Makawao Steakhouse Reigns In New Era

Exciting New Upcountry Project at Makawao Steak House

With 40 years of service to the Maui community, Makawao Steak House is bringing an exciting new project to the community under new ownership. Hoku Nui Maui was able to reach an agreement with former owners, Cafe O’lei. The change in management and philosophy will be marking a new era as it transitions to a farm-to-table restaurant with everything locally grown and produced by Hoku Nui Maui themselves.

 

Joshua Chavez, director of operations stated: 

“We know that the steakhouse has a very local clientele, and we want to keep it that way. We want to keep serving the Upcountry community anytime of the week, not just for special occasions.”  

The restaurant is choosing to retain its historic name and keep the restaurants reputation intact. The vast majority of its workers from the farm and restaurant will be kept on, between them they have about 25 workers each.

The land management group is wasting no time in securing a liquor license as they appeared before the Liquor Control Commission to request approval for a general license for liquor and live music.

 

Chavez addressed the appearance of the first new menu items will not be until the 3rd and 4th quarter of the year, “As we go throughout this year, we’re going to start adding products on the table.”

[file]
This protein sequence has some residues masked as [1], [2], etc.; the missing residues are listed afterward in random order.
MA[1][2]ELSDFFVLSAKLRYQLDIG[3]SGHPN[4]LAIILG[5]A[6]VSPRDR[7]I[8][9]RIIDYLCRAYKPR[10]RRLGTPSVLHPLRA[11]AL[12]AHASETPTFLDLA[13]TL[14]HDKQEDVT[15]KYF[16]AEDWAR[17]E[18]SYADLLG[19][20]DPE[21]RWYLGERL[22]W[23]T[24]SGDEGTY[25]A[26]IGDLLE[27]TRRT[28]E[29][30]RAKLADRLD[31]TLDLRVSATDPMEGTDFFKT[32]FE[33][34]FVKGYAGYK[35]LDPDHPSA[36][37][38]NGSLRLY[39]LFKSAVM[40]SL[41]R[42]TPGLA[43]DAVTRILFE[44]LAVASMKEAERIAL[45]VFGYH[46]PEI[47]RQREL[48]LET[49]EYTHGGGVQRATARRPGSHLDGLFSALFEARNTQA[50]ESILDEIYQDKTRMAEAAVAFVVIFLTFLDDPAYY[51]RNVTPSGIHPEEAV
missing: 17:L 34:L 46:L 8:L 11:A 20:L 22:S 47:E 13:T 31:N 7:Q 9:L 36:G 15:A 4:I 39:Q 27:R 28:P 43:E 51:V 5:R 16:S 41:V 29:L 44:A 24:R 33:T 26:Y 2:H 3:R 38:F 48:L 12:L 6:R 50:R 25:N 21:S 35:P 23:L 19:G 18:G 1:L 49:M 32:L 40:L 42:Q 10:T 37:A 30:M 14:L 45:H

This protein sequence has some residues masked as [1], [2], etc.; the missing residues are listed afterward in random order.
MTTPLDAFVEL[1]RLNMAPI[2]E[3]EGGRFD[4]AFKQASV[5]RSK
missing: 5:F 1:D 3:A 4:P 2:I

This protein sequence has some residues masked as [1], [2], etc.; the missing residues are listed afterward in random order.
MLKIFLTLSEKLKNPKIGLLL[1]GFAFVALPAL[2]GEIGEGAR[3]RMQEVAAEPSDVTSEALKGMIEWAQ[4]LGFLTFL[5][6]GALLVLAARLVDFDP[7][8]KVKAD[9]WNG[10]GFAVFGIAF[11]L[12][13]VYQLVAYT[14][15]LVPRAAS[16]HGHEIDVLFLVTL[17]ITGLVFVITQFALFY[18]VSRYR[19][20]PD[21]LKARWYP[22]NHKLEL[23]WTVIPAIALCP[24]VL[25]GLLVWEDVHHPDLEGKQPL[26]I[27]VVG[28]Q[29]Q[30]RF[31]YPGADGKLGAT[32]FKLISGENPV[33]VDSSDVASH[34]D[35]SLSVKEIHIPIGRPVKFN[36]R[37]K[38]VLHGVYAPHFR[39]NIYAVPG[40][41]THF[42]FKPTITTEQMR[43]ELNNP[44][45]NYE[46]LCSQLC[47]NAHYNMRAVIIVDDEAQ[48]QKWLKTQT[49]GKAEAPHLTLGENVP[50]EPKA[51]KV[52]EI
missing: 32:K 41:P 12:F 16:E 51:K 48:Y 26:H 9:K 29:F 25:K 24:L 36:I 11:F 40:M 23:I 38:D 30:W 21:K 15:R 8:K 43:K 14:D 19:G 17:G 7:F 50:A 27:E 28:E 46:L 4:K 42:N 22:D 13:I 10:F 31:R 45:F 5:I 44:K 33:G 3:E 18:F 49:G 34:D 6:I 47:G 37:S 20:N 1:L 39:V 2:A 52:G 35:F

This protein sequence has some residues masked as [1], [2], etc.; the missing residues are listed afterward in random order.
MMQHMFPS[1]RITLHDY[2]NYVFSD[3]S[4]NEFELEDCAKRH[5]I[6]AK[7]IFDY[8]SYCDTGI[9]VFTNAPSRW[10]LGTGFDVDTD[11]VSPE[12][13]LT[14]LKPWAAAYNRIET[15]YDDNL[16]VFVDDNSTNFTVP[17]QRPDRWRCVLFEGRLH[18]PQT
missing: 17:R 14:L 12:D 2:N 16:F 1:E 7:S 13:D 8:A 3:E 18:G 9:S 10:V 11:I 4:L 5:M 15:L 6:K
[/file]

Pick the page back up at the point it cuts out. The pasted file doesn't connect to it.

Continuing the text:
He also clarified that the live music for the restaurant would be a solo performer playing dinner music. He went on to further mention that the farm also produces honey and eggs, which are sold at the farm. The eggs also are sold to wholesalers.

The group has a vision for the future and intend to eventually grow fruit trees and vegetable crops.

“This is an outlet for where we can provide local food to our community,” Chavez said. “One way is our farm stand, but we also wanted to provide food locally and not have to ship it out anywhere. The opportunity with the steakhouse was there, and it seemed like the perfect fit right around the corner.”

While the group continues to develop its farm and livestock, the 5,500-square-foot restaurant will partner with local suppliers for food on the menu. The ultimate goal of the farm is to grow, raise and produce as much of the menu as it can, Chavez said.

“We’ll kind of grow what we need at the restaurant, or vice versa, we’ll serve what we can grow,” he said.

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